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Saturday, July 26, 2008

Chicago police officer charged with attempted extortion

FBI says cop took bribes from tow-truck operator in exchange for business
The Chicago Tribune by Angela Rozas - July 23, 2008

A Chicago police officer who was arrested Wednesday on charges of attempted extortion ensured a bribe-paying tow-truck driver got the work at accident scenes by alerting him by cell phone so he could beat rivals there, authorities alleged. Michael Ciancio, a 21-year veteran who worked in the Jefferson Park District, kept track in his traffic citation book of how many cars he directed to the tow-truck driver, pocketing about $600 to $800 each week for the last two years, the charges alleged. That could have boosted his income by as much as $42,000 a year. A law-enforcement source said the five-year investigation extends to at least five police districts. The cooperating tow-truck driver said he had been paying off officers in the Jefferson Park and Albany Park Districts for more than 15 years. Ciancio is the second Chicago police officer charged since last month in the ongoing FBI probe. Joseph Grillo, a Grand-Central District officer, was charged with helping another officer in an insurance scam. Ciancio, 56, was released on his own recognizance after an initial appearance in U.S. District Court. He has been relieved of his police powers and is not on active patrol, the FBI said. Chicago police declined to comment Wednesday. The FBI, working with the U.S. attorney's office and the Chicago Police Department's Internal Affairs Division, investigated Ciancio for 16 months.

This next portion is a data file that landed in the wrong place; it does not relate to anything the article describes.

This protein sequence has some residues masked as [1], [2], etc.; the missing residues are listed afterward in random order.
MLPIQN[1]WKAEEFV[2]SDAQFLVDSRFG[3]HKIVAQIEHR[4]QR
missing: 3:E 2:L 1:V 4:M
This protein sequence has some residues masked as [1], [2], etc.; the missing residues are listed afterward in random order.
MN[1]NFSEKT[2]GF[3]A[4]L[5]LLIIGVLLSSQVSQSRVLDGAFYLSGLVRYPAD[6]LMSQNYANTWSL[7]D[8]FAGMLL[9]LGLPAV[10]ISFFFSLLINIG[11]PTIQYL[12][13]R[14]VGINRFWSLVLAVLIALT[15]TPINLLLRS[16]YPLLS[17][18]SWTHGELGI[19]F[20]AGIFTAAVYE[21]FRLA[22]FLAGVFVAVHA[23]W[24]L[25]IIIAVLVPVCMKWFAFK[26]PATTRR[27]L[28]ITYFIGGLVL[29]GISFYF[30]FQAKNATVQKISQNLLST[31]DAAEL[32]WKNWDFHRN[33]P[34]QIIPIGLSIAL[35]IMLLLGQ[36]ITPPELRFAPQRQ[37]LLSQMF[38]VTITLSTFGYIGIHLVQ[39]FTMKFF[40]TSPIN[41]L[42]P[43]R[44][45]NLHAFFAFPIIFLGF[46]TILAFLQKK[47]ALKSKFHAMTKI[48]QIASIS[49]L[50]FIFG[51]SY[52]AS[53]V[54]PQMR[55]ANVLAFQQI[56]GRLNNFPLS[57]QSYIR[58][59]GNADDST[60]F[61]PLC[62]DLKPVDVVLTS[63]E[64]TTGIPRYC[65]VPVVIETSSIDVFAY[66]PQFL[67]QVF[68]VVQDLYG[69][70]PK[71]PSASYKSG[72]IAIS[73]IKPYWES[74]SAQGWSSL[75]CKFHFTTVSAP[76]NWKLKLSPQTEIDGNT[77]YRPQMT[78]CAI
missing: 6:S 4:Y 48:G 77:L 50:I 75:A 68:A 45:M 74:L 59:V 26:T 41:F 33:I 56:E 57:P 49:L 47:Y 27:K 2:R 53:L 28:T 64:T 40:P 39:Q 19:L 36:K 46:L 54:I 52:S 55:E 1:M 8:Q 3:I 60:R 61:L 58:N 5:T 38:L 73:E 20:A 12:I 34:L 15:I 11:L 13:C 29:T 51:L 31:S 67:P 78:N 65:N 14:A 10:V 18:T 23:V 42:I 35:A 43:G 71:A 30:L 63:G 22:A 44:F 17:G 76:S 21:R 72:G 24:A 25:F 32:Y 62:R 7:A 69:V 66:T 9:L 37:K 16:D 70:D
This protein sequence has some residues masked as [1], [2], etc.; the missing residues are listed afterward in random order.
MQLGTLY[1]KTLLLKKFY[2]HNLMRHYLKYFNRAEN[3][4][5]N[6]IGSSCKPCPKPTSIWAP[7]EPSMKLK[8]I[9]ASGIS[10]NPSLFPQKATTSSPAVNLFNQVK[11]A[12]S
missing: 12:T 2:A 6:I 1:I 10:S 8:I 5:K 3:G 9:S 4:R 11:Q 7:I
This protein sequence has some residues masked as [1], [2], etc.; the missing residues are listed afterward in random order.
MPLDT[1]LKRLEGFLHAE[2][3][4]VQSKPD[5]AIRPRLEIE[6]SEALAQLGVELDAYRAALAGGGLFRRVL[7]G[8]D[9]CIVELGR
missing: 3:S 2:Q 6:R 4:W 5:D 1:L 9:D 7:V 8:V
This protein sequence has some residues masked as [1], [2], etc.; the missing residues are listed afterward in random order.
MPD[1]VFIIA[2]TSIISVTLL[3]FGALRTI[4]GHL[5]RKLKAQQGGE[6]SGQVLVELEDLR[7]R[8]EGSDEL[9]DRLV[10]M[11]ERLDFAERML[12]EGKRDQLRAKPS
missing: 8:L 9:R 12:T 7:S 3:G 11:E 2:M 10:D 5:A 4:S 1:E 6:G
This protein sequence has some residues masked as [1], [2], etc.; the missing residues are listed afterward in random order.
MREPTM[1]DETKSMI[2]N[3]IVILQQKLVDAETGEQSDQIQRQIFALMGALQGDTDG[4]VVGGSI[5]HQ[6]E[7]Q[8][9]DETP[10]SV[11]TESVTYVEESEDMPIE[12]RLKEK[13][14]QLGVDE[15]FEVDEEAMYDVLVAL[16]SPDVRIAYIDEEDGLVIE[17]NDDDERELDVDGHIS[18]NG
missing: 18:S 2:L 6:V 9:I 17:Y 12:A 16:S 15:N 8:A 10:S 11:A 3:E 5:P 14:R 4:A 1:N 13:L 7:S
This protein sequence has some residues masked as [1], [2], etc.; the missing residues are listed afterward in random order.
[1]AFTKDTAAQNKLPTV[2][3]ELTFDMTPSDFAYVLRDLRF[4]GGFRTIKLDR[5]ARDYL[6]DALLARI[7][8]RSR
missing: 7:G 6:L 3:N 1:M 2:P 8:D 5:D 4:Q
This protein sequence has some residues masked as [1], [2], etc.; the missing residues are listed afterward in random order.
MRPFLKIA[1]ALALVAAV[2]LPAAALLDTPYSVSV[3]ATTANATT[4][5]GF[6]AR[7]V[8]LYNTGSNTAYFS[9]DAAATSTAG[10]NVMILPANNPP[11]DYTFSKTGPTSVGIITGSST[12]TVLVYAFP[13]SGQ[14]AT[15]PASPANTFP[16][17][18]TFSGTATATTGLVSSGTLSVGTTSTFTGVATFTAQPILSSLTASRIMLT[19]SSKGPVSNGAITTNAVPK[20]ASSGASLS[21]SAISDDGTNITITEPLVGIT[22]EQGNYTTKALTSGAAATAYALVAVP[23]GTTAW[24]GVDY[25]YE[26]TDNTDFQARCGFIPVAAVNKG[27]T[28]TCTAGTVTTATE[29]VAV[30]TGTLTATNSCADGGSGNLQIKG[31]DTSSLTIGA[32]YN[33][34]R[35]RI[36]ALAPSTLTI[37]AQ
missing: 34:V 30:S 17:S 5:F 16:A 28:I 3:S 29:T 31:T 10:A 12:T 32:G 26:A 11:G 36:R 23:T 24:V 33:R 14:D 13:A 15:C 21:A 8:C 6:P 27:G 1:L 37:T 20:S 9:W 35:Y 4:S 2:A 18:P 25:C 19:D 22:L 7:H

According to the charges, the tow-truck driver wore a wire to record conversations with Ciancio as the two allegedly discussed the bribes. While wearing the recorder, the driver delivered a combined $2,300 in bribes to Ciancio, the charges alleged. In return for his cooperation, the witness, who has a lengthy arrest record, hopes for help from federal authorities on possible criminal charges against him. To try to steer work to the bribe-paying tow-truck driver, Ciancio sometimes asked police dispatchers to inform him of car wrecks by computer so rival businesses wouldn't hear it on their scanners and respond to the scene first, the charges stated. If that didn't work, Ciancio scared off rival towing companies, authorities said. In one alleged incident in June 2007, another tow-truck driver working with the FBI responded to a crash scene where Ciancio was working and made an agreement with a crash victim to tow the driver's sport-utility vehicle. The crash victim later told authorities that Ciancio directed him to ditch the tow truck, saying he had called another. When the first tow-truck driver balked, Ciancio then threatened to cite the driver for solicitation if he didn't unhook the SUV, the charges alleged. The bribe-paying tow-truck driver, also cooperating with the FBI at the time, then was tipped by Ciancio to the accident, drove to the scene and removed the SUV, authorities said. At the direction of the FBI, the undercover tow-truck driver began to stall on his payoffs, annoying Ciancio, authorities said. "I didn't hear from you, I says what the [expletive] happened, you know," Ciancio was quoted as saying. "I thought it was like Christmas and I looked under the tree, there was no gift . . . know what I mean?" Angela Rozas email:

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